That most American of institutions — the referendum — has been growing in recent election cycles as voters realize how much direct power they can wield on certain issues. Pioneered by California’s reformist Governor Hiram Johnson, the ballot initiative has become popular with both the left and right as a means to short-circuit entrenched interests.
Some states make putting an issue on the ballot a simple matter of getting enough signatures. Other states find ways to put roadblocks in the way of citizens looking to change the system or the law. But without a doubt, ground zero for referenda continues to be California. The state has led the way in everything from recognizing same-sex marriages to property tax cuts legalizing marijuana.
On the ballot in California this year was a radical proposal pushed by the unions that would have forced companies in the gig economy like Uber and Lyft to treat their independent contractor employees like hourly workers. The law would have made independent contractors of all kinds — including writers — subject to the same rules companies must follow when hiring hourly and salaried employees.
California may be a “progressive” outpost but the law appeared to go too far even for them.
Voters in California sided with companies such as Uber and Lyft to prevent the state from enacting a local labor law that would have forced companies to provide basic benefits — such as health insurance, minimum wage, overtime and reimbursement for expenses — to independent contractors.
Fifty-eight percent of voters rejected Proposition 22.
Uber, Lyft and other app-based ride-hailing and delivery services spent $200 million to combat the measure, The Associated Press reported.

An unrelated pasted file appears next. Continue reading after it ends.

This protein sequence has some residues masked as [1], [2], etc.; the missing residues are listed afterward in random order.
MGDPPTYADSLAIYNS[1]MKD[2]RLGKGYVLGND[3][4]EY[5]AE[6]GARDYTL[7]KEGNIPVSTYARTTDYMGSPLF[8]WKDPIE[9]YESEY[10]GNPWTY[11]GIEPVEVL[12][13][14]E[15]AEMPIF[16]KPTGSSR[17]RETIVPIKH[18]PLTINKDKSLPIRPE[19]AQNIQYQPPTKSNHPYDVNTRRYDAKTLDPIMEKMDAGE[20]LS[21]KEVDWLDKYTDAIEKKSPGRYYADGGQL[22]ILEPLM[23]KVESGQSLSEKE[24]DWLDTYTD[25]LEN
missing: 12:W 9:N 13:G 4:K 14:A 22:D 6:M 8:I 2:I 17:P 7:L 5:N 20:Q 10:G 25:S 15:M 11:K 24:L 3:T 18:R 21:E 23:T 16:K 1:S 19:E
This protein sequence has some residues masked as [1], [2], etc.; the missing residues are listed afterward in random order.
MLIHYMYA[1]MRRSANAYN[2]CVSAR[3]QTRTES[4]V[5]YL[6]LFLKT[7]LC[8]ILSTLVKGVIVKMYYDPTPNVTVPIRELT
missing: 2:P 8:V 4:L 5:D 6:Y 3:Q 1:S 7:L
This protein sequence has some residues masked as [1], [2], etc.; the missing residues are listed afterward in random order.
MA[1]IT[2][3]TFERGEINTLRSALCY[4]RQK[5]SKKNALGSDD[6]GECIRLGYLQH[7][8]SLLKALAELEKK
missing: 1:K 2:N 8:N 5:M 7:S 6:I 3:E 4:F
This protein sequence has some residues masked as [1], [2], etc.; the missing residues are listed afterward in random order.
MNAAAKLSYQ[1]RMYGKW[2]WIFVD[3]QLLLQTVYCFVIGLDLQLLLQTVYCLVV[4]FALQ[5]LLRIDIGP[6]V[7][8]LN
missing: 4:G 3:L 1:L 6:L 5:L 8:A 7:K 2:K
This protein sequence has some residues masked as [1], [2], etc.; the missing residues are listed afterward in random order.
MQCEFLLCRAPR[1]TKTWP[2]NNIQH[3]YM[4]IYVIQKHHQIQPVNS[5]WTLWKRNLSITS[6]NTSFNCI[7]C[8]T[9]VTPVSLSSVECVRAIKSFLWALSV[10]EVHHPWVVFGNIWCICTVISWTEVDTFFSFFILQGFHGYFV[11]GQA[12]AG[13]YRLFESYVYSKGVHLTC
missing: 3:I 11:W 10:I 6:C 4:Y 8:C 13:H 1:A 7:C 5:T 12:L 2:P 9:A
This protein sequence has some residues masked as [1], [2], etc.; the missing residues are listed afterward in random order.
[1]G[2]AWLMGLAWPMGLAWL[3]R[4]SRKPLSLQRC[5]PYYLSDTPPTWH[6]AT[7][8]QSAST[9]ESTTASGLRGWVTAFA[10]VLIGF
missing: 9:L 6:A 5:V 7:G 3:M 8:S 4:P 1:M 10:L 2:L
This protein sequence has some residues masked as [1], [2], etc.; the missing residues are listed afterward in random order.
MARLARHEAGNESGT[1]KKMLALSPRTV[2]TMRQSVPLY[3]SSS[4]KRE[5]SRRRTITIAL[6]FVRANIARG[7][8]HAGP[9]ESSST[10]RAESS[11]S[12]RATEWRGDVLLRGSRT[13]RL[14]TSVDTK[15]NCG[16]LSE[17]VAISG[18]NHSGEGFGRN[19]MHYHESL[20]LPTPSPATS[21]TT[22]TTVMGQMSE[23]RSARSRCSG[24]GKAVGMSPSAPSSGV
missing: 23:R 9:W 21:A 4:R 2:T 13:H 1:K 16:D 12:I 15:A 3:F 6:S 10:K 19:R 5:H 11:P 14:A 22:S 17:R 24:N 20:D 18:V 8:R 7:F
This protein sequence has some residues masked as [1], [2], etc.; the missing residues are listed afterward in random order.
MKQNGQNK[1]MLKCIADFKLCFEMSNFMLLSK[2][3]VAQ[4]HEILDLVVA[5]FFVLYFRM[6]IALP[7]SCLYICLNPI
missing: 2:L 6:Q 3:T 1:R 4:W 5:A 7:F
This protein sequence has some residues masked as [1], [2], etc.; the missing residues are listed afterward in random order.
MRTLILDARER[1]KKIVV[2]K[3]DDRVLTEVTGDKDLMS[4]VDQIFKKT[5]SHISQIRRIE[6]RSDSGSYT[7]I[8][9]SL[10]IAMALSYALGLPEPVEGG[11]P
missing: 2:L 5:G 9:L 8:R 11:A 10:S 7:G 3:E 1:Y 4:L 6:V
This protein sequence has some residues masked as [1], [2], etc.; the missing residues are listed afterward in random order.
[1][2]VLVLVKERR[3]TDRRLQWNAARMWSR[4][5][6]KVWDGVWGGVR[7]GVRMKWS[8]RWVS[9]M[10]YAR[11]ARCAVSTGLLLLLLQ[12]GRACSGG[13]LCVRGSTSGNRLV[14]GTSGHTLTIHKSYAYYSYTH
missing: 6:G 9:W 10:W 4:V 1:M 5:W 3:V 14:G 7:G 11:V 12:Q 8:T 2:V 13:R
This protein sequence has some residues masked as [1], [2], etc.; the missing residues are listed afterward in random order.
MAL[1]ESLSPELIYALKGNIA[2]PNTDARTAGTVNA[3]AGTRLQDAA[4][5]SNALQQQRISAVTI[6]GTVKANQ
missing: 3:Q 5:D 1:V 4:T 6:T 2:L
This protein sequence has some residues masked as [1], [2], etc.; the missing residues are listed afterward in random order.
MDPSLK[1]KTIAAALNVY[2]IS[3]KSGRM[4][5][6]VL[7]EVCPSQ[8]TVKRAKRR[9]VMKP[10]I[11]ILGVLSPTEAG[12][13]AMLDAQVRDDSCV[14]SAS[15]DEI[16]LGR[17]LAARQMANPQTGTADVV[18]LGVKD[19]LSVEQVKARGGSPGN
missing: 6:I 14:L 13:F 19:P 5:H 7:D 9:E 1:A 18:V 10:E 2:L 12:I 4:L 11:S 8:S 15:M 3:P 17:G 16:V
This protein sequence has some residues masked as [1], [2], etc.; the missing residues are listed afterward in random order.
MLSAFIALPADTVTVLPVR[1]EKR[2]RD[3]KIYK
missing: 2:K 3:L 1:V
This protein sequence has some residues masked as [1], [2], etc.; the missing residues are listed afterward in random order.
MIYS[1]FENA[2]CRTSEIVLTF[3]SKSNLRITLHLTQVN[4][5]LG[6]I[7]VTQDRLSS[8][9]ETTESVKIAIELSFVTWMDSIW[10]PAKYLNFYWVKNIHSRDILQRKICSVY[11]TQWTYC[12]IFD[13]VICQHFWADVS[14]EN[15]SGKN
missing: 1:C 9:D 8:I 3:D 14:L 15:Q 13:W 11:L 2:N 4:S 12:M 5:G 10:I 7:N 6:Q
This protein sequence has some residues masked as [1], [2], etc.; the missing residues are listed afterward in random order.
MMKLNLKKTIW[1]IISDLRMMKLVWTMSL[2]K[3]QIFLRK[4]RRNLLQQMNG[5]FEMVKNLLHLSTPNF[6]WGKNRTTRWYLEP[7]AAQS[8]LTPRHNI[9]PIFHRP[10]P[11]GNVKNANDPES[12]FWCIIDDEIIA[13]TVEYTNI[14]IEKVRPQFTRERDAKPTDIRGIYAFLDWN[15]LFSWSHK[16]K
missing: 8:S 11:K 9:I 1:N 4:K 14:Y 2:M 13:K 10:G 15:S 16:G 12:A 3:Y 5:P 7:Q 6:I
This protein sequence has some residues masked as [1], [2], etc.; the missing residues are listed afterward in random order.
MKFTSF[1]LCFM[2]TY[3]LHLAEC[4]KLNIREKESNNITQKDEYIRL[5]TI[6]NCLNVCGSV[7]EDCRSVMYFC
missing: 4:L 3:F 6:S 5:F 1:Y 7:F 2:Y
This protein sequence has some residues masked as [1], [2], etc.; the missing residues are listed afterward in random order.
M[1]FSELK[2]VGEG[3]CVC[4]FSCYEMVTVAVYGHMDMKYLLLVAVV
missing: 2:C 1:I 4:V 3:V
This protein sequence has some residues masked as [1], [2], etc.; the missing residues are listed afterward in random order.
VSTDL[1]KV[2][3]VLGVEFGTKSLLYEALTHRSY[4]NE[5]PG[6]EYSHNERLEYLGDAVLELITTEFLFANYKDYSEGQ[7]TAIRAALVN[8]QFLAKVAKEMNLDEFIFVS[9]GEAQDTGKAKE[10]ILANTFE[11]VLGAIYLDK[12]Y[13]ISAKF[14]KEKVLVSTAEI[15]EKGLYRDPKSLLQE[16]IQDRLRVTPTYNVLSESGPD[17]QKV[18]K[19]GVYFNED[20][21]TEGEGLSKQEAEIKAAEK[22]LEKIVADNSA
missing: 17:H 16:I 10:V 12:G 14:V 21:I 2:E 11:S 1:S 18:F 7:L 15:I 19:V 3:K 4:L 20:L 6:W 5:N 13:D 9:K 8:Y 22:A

In Illinois, a graduated income tax heavily promoted by Governor J.B. Pritzker went down to defeat. The tax would have massively increased taxes on businesses and, eventually, the middle class. Democrats tried to blame the fiscal mess the state is in on “Republicans and their billionaire allies” when Republicans have been largely out of power in the legislature for the last decade.
“When all the votes are counted, we believe there will be more ‘no’ votes than ‘yes’ votes, and that will be a win for small business owners, middle-class families, family farmers, retirees, and large employers,” Lissa Druss, spokeswoman for the Coalition to Stop the Proposed Tax Hike Amendment, said in a statement. “In this election, Illinois voters sent a resounding message that with an $8 billion deficit and two massive tax hikes in the last ten years, we cannot trust Springfield Politicians with another tax hike.”
Elsewhere, Mississippi gave in to a nationwide pressure campaign to change its flag and remove the stars and bars from its design. And Louisiana voters turned down an opportunity to ban abortion after 22 weeks.
There was a slew of other referenda on the ballot in California. A few of the notable ones.
- Repealing the state’s diversity law was defeated 56-44
- Allowing former felons to vote was approved by 59 percent
- Allowing 17-year-olds to vote in primaries was being rejected by 55 percent.
- Stricter parole and sentencing was rejected but so was replacing cash bail
Legalizing recreational use of marijuana had a good day.
A majority of New Jersey and Arizona residents voted yes on ballot measures to make recreational marijuana legal. Voters in South Dakota approved marijuana for medical use.
Mississippi voters approved an initiative to establish a medical marijuana program for patients with debilitating conditions.
Voters in Montana voted for two initiatives to legalize, regulate and tax recreational marijuana for adults 21 and older.
This is democracy in action. The people in all their wisdom — and all their foolhardiness — have only themselves to blame for the results.